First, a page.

http://abc13.com/archive/8781766/ and http://www.pcmag.com/article2/0,2817,2374269,00.asp – These pair of articles will begin to give you a basic understanding of the value of refurbished computers

http://www.pcmag.com/article2/0,2817,2371334,00.asp – This is a good article to check out if you’re interested in specifically purchasing a laptop (rather than a desktop) on a budget.

Step 3: Choose a video communication service and accompanying software

Determining a video chatting platform that you will use to communicate with your students is a crucial step. If you are just starting out as an online tutor, I would recommend either Skype or Google Hangouts. Both are free, reliable, and easy to set up. Google Hangouts is especially notable because it allows easy integration with a variety of third party applications. Click on this link and follow the instructions to download Skype: http://www.skype.com/en/download-skype/skype-for-computer/. Click on this link to and follow the instructions to download Google Hangouts https://www.google.com/+/learnmore/hangouts/.

There are also numerous other video conferencing options to consider. Here are a few of the many other options available.

Vsee (free)- this is a good alternative to skype or google hangouts. Users typically praise its reliability and wealth of collaborative features, which include application sharing, file sharing, and desktop sharing.

Facetime (free)- Although it only works between Apple products, Facetime is known for providing one of the best user experiences: it is easy to set up and the call quality is generally excellent. However, it lacks some of the more collaborative features of some of the other widely known services.

Oovoo (free) – At one point endorsed by the House of Representatives, this web conferencing software is easy to use and easy to set up. It is also equipped with a robust sharing feature allowing you to share your desktop screen with another.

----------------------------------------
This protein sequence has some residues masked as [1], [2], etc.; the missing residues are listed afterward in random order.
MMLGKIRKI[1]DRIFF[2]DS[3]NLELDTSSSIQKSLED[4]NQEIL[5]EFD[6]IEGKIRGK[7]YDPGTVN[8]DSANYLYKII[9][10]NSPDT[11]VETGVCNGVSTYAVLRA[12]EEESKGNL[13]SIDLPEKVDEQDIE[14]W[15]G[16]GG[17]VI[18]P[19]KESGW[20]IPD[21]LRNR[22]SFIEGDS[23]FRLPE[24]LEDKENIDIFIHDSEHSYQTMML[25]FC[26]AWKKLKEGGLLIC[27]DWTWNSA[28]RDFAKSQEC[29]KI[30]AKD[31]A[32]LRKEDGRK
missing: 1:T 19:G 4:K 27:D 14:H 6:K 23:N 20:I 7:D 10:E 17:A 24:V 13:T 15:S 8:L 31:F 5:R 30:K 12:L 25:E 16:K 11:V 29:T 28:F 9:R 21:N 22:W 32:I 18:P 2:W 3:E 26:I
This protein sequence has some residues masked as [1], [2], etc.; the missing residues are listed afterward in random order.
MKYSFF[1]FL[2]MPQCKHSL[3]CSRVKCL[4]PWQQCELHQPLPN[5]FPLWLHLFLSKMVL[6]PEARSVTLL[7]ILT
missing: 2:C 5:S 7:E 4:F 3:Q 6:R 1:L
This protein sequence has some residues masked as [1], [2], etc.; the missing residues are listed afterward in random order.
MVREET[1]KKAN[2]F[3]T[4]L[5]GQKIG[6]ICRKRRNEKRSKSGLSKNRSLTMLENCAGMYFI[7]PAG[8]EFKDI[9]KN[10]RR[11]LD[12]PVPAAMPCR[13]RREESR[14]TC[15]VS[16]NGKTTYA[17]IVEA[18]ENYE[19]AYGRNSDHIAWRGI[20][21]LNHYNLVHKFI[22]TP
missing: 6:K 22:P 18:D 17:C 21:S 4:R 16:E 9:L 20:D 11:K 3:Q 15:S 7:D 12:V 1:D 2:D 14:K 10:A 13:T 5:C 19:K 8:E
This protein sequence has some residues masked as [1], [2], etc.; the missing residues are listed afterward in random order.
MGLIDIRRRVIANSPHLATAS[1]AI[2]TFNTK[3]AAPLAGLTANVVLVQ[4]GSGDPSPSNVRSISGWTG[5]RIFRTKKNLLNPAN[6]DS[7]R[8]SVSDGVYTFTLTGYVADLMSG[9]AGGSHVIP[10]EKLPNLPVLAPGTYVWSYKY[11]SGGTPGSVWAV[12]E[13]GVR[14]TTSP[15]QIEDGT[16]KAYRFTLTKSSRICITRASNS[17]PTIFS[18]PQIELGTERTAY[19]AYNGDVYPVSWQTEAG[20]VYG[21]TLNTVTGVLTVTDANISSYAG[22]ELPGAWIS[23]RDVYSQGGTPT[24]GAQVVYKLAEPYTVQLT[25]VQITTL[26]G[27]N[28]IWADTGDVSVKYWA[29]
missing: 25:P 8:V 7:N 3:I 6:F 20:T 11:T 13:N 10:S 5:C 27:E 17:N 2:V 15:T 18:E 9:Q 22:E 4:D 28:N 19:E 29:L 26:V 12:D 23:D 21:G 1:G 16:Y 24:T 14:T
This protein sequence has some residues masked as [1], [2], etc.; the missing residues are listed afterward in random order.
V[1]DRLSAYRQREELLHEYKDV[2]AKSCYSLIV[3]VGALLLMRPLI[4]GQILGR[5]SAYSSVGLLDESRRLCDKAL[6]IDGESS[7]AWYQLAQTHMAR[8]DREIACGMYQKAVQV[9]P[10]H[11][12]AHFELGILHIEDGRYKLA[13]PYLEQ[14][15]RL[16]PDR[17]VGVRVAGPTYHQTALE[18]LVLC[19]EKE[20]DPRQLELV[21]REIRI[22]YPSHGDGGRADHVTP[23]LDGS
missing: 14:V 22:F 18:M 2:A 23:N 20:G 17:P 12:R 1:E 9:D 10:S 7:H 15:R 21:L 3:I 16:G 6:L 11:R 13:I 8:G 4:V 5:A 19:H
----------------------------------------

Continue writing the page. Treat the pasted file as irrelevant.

Webex ($24 per month) – a full-fledged web conferencing solution offering features including desktop sharing and an interactive whiteboard.

In addition to these video chatting platforms, there are also a few other pieces of accompanying software you might need. From online whiteboards to file sharing options, here are a few possibilities:

Google docs (Free)- allows for multiple people to edit the same document, at the same time, and see the results in real-time.

IDroo for skype- An interactive and collaborative whiteboard that works with skype.

Scribblar- similar to IDroo. A collaborative whiteboard that supports text chat.

 

To find more information on helpful software options, check out the following sites:

4Teachers.org: A great source that helps teachers find ways to integrate technology into classrooms.

http://blog.socrato.com/top-5-free-online-tutoring-tools/: Provides reviews of some of the best online tutoring tools.

http://www.teachthought.com/featured/25-tutoring-tools-for-the-21st-century/: Gives a dizzying number of various online products to consider.

           

As a final note on the subject, it is worth spending time learning as much as you can about your video communication service of choice. You will most likely have to guide your clients through the process of setting it up on their computers as well. In fact, if you want to optimize your chances of getting the most students possible, offer two or more of the most popular choices. (Many students tend to stick only to the ones they know, and will insist on not learning a new service or platform, but rather having you conform to theirs.)

Step 4: Get a PayPal Account

PayPal is by far the most convenient pay option available for online tutors. All that a client needs to make a payment is your email address. In order to make a payment, the client then goes to the PayPal website, clicks the “send” button on the top of the page, and then inputs the requisite information. Both you and they will receive an email confirmation recording the transaction. And that’s it.

Here are a few things to take note of in regards to payment:

  1. You will want to make sure to get paid before the actual tutoring session. It will likely be difficult to track down clients after the sessions are completed.
  2. You will want to create a “business” PayPal account as opposed to a “personal” PayPal account.
  3. Your earnings will be taxable.

Unfortunately, believe it or not, not every country accepts PayPal. For those that don’t, here are a few alternatives:

Alipay: One of China’s leading online payment exchange solutions. Considering its reputation as the PayPal of the east, this is the first one to try if PayPal is not available in your country.

Skrill: Formally known as Moneybookers, this service has completely rebranded itself and is now known to be both reliable and efficient. It is also available in Pakistan, a country covered by neither Paypal nor Alipay.